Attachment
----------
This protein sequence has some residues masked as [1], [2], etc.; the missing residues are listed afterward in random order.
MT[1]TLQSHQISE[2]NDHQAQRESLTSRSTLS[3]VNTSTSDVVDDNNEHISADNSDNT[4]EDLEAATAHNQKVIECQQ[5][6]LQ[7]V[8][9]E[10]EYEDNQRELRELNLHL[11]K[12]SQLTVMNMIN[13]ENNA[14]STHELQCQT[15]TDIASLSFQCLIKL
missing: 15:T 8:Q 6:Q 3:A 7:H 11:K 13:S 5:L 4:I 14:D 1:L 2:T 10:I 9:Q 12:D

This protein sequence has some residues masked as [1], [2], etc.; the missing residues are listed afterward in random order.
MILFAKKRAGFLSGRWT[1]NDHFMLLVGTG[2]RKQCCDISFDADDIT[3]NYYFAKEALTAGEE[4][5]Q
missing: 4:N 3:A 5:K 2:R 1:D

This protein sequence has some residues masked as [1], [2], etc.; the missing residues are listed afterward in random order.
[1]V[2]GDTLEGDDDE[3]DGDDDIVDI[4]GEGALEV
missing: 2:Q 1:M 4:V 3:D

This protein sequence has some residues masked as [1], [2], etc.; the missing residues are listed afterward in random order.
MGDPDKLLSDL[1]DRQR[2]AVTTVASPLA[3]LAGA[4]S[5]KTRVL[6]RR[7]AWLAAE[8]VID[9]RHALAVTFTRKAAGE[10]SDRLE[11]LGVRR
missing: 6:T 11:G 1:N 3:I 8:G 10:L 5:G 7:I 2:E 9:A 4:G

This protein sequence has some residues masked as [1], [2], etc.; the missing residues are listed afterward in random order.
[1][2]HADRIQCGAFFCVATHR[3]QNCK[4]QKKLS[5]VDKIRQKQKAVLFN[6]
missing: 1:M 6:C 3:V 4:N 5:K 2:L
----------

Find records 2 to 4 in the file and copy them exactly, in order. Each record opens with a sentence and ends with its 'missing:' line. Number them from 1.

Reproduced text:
This protein sequence has some residues masked as [1], [2], etc.; the missing residues are listed afterward in random order.
MILFAKKRAGFLSGRWT[1]NDHFMLLVGTG[2]RKQCCDISFDADDIT[3]NYYFAKEALTAGEE[4][5]Q
missing: 4:N 3:A 5:K 2:R 1:D

This protein sequence has some residues masked as [1], [2], etc.; the missing residues are listed afterward in random order.
[1]V[2]GDTLEGDDDE[3]DGDDDIVDI[4]GEGALEV
missing: 2:Q 1:M 4:V 3:D

This protein sequence has some residues masked as [1], [2], etc.; the missing residues are listed afterward in random order.
MGDPDKLLSDL[1]DRQR[2]AVTTVASPLA[3]LAGA[4]S[5]KTRVL[6]RR[7]AWLAAE[8]VID[9]RHALAVTFTRKAAGE[10]SDRLE[11]LGVRR
missing: 6:T 11:G 1:N 3:I 8:G 10:L 5:G 7:I 2:E 9:A 4:G